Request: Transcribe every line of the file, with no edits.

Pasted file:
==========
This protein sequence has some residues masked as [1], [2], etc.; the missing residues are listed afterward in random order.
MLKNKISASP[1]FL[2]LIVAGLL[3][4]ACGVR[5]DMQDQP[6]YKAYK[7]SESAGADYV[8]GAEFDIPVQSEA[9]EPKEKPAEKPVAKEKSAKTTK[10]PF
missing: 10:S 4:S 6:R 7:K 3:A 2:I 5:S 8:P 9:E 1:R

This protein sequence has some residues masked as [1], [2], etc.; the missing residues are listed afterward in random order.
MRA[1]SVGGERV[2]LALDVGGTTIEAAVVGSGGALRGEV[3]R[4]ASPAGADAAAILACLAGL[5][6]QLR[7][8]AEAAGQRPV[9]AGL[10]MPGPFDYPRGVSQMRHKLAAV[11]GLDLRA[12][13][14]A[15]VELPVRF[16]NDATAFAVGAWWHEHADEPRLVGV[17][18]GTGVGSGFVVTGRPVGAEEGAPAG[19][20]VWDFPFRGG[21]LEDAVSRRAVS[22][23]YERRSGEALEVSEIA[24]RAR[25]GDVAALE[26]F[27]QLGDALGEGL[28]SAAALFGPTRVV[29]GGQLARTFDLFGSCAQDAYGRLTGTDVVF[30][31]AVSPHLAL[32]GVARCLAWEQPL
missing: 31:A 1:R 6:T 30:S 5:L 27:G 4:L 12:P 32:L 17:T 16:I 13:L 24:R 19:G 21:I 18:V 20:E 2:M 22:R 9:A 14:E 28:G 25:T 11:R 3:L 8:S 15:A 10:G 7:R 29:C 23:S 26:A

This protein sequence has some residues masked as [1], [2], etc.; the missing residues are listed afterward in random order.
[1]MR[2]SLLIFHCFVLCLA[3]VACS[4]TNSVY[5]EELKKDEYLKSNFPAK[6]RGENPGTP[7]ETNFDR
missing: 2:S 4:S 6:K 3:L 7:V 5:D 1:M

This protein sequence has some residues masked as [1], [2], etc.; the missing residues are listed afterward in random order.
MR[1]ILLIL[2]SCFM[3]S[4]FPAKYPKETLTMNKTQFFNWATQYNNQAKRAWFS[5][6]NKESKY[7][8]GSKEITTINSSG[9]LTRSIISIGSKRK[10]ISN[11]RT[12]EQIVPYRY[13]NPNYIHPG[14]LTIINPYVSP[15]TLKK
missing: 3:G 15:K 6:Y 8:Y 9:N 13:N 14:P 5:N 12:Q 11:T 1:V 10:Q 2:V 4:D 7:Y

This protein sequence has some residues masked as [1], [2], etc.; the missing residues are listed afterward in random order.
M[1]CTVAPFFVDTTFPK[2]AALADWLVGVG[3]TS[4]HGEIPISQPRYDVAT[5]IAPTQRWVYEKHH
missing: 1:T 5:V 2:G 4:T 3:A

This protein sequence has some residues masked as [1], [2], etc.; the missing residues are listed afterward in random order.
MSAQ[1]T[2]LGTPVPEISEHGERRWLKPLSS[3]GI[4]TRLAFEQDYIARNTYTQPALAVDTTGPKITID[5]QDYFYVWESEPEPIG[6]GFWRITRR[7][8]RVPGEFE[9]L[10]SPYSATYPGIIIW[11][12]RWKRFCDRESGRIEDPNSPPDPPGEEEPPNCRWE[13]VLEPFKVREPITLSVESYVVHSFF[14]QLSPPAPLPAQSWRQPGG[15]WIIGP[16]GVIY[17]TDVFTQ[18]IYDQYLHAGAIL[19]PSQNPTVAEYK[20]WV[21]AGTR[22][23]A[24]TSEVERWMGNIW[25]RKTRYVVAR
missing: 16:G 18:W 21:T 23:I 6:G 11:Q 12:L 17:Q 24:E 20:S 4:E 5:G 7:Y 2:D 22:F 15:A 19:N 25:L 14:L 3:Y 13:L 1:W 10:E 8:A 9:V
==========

This protein sequence has some residues masked as [1], [2], etc.; the missing residues are listed afterward in random order.
MLKNKISASP[1]FL[2]LIVAGLL[3][4]ACGVR[5]DMQDQP[6]YKAYK[7]SESAGADYV[8]GAEFDIPVQSEA[9]EPKEKPAEKPVAKEKSAKTTK[10]PF
missing: 10:S 4:S 6:R 7:K 3:A 2:I 5:S 8:P 9:E 1:R

This protein sequence has some residues masked as [1], [2], etc.; the missing residues are listed afterward in random order.
MRA[1]SVGGERV[2]LALDVGGTTIEAAVVGSGGALRGEV[3]R[4]ASPAGADAAAILACLAGL[5][6]QLR[7][8]AEAAGQRPV[9]AGL[10]MPGPFDYPRGVSQMRHKLAAV[11]GLDLRA[12][13][14]A[15]VELPVRF[16]NDATAFAVGAWWHEHADEPRLVGV[17][18]GTGVGSGFVVTGRPVGAEEGAPAG[19][20]VWDFPFRGG[21]LEDAVSRRAVS[22][23]YERRSGEALEVSEIA[24]RAR[25]GDVAALE[26]F[27]QLGDALGEGL[28]SAAALFGPTRVV[29]GGQLARTFDLFGSCAQDAYGRLTGTDVVF[30][31]AVSPHLAL[32]GVARCLAWEQPL
missing: 31:A 1:R 6:T 30:S 5:L 27:G 4:L 12:P 32:L 17:T 16:I 13:L 24:R 19:G 21:I 18:V 20:E 2:M 22:R 9:A 14:E 28:G 25:T 11:R 3:L 8:S 15:A 10:G 7:R 29:C 23:S 26:A

This protein sequence has some residues masked as [1], [2], etc.; the missing residues are listed afterward in random order.
[1]MR[2]SLLIFHCFVLCLA[3]VACS[4]TNSVY[5]EELKKDEYLKSNFPAK[6]RGENPGTP[7]ETNFDR
missing: 2:S 4:S 6:K 3:L 7:V 5:D 1:M

This protein sequence has some residues masked as [1], [2], etc.; the missing residues are listed afterward in random order.
MR[1]ILLIL[2]SCFM[3]S[4]FPAKYPKETLTMNKTQFFNWATQYNNQAKRAWFS[5][6]NKESKY[7][8]GSKEITTINSSG[9]LTRSIISIGSKRK[10]ISN[11]RT[12]EQIVPYRY[13]NPNYIHPG[14]LTIINPYVSP[15]TLKK
missing: 3:G 15:K 6:Y 8:Y 9:N 13:N 14:P 5:N 12:Q 11:T 1:V 10:Q 2:V 4:D 7:Y

This protein sequence has some residues masked as [1], [2], etc.; the missing residues are listed afterward in random order.
M[1]CTVAPFFVDTTFPK[2]AALADWLVGVG[3]TS[4]HGEIPISQPRYDVAT[5]IAPTQRWVYEKHH
missing: 1:T 5:V 2:G 4:T 3:A

This protein sequence has some residues masked as [1], [2], etc.; the missing residues are listed afterward in random order.
MSAQ[1]T[2]LGTPVPEISEHGERRWLKPLSS[3]GI[4]TRLAFEQDYIARNTYTQPALAVDTTGPKITID[5]QDYFYVWESEPEPIG[6]GFWRITRR[7][8]RVPGEFE[9]L[10]SPYSATYPGIIIW[11][12]RWKRFCDRESGRIEDPNSPPDPPGEEEPPNCRWE[13]VLEPFKVREPITLSVESYVVHSFF[14]QLSPPAPLPAQSWRQPGG[15]WIIGP[16]GVIY[17]TDVFTQ[18]IYDQYLHAGAIL[19]PSQNPTVAEYK[20]WV[21]AGTR[22][23]A[24]TSEVERWMGNIW[25]RKTRYVVAR
missing: 16:G 18:W 21:T 23:I 6:G 11:Q 12:L 17:Q 24:E 20:S 4:E 5:G 7:Y 2:D 22:F 15:A 19:N 25:L 14:L 3:Y 13:L 1:W 10:E 8:A 9:V